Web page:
Who should the Grizzlies have drafted?

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Behind every disastrous NBA draft selection there’s usually some solid logic at work. Detroit already had Tayshaun Prince at small forward, and were such a good team that a long-term prospect made more sense than a guy who would provide an immediate impact. When Atlanta drafted Marvin Williams over Chris Paul, plenty of reputable experts thought that Marvin had more potential than CP3. Portland had Clyde Drexler at shooting guard when they passed on Michael Jordan. 

The Grizzlies’ recent demotion of #2 overall pick Hasheem Thabeet to the D-League has led many to declare the pick a bust already. I think it’s a little too early to completely give up on Thabeet’s career, because he does have some serious size and athletic ability. However, with how ineffective Thabeet has been and how good some of his fellow rookies have been, now might be a good time to examine what some of Memphis’ other options may have been. 
James Harden:

This is a pick Memphis was almost certainly not going to make. Harden is a very talented young player. He’s been great off the bench for the upstart Thunder, and will only get better as he improves his ability to finish at the rim. However, two of Grizzlies’ best young players are O.J. Mayo and Rudy Gay. Mayo is a shooting guard and Gay is a small forward, which are Harden’s two natural positions. He’s perfect providing a rest for Kevin Durant and a change of pace from the offensively limited Thabo Sefolosha in Oklahoma City, but Memphis may have had trouble finding minutes for him.
Tyreke Evans: 

In my opinion, this pick would have been a home run for the Grizzlies. They may have been concerned about Evans’ ability to be a true point guard and play next to O.J. Mayo. Evans’ passing skills have been better than advertised in the NBA, and I’m a big fan of putting two combo guards next to each other. Mayo’s assist ratio isn’t great, but he has the ability to make plays from the shooting guard spot and could’ve complimented Evans’ scoring ability nicely. Also, Evans going into the paint and setting Mayo up with open looks could’ve made for an absolutely punishing backcourt tandem.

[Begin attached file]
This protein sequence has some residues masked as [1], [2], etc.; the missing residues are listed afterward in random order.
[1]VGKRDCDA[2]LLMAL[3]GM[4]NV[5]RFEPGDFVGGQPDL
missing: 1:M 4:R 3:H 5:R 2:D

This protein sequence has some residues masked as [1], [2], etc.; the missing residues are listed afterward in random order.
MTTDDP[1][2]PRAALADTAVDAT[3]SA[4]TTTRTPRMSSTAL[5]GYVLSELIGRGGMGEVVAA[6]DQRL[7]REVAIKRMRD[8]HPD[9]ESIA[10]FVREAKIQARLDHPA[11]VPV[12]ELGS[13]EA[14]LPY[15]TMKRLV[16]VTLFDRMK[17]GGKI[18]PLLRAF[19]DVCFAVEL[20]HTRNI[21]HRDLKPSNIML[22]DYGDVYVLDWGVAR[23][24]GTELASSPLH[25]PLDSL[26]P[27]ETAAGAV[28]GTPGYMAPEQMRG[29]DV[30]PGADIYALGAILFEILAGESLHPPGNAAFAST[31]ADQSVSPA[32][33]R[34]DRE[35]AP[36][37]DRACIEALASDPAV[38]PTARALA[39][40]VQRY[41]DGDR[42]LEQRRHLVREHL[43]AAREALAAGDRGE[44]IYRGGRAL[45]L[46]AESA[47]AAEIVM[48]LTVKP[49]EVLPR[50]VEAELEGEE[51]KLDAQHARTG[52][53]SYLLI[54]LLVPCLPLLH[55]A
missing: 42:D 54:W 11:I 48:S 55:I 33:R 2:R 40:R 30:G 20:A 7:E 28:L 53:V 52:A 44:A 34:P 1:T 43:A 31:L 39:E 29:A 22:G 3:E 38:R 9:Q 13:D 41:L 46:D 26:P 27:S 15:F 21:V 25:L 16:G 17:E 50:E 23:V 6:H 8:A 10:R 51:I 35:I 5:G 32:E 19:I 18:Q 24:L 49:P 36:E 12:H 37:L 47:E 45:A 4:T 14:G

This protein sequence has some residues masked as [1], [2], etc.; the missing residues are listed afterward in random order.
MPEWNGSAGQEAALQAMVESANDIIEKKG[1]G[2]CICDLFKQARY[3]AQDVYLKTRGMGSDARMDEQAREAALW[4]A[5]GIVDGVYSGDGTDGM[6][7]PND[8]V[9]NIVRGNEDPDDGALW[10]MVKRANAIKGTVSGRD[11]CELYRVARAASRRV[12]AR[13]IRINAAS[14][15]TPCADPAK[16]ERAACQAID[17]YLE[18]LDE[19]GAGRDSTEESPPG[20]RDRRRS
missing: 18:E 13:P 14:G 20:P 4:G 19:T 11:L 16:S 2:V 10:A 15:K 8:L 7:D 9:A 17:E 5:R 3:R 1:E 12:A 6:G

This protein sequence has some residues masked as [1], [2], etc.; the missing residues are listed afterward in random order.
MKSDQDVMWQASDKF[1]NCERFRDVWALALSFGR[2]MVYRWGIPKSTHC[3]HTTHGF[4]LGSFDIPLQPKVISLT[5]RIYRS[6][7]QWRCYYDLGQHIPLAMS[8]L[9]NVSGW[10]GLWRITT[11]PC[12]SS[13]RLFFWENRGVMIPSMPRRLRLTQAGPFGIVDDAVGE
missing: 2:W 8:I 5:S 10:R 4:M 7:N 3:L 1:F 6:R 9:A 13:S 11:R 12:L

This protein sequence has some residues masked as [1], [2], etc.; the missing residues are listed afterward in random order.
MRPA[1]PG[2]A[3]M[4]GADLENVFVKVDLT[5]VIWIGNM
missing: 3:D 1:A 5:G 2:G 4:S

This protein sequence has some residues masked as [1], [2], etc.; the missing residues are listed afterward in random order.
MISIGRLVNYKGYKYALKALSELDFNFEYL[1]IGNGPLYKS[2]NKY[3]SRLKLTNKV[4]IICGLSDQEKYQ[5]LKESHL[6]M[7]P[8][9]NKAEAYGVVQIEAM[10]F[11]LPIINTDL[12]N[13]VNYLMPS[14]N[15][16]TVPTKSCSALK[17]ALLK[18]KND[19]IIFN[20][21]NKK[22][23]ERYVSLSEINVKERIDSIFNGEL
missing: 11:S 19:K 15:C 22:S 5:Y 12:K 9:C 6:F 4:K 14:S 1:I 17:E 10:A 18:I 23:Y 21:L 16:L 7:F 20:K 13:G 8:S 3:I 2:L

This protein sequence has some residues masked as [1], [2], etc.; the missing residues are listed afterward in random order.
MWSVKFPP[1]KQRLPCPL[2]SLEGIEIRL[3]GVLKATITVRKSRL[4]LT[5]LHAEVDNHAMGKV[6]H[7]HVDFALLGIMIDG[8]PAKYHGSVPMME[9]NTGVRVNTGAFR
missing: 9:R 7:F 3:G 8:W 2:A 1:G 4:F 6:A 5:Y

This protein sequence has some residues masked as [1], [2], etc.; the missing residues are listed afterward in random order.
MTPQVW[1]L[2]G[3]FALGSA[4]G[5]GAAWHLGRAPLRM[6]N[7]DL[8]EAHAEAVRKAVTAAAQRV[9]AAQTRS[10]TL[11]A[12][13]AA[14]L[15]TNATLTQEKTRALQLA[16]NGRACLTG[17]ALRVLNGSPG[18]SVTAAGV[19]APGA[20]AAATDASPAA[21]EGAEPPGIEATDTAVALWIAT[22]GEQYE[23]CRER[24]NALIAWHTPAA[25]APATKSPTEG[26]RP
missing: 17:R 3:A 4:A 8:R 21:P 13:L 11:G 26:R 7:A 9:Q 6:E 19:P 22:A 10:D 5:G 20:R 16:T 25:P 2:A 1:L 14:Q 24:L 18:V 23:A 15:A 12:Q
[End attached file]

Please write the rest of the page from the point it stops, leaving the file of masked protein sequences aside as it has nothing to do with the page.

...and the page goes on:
Ricky Rubio:

Rubio is a pure point guard, a good defender, and would’ve had a Spanish teammate in Marc Gasol. However, there were some reports that Rubio would not have come to Memphis if the Grizzlies drafted him. Since he made good on his threats to the Timberwolves, it might be best to give the Grizzlies the benefit of the doubt for not drafting Rubio. Rubio could’ve been a good fit, but it may be a moot point. 
Jonny Flynn:

Flynn has been solid for the Timberwolves, but the Syracuse product has yet to blow the doors off the NBA. Mike Conley Jr. hasn’t been great so far in his NBA career. However, Greg Oden’s former running mate is still only 22 years old, and isn’t that far removed from being a #4 overall pick himself. The Grizzlies may have been hesitant to give up on Conley for anyone they weren’t in love with, especially after they traded Kyle Lowry at last year’s trade deadline. 
Stephen Curry:

Curry has show excellent playmaking and scoring skills in Golden State, and has been one of the few bright spots in Golden State’s miserable season. He has one of the NBA’s purest strokes, and shows an understanding of the game well beyond his years in the league. The Timberwolves may have been wary of pairing him with O.J. Mayo, another scoring guard who likes the ball in his hands. They apparently aren’t the only team with misgivings about pairing Mayo and Curry, as the Warriors apparently denied a trade that would have given them both O.J. Mayo and Thabeet for Monta Ellis. I’m not sure why teams think Curry couldn’t work next to Mayo (on a team, not a sandwich); if Curry can thrive next to the black hole that is Monta Ellis, he can play with anybody.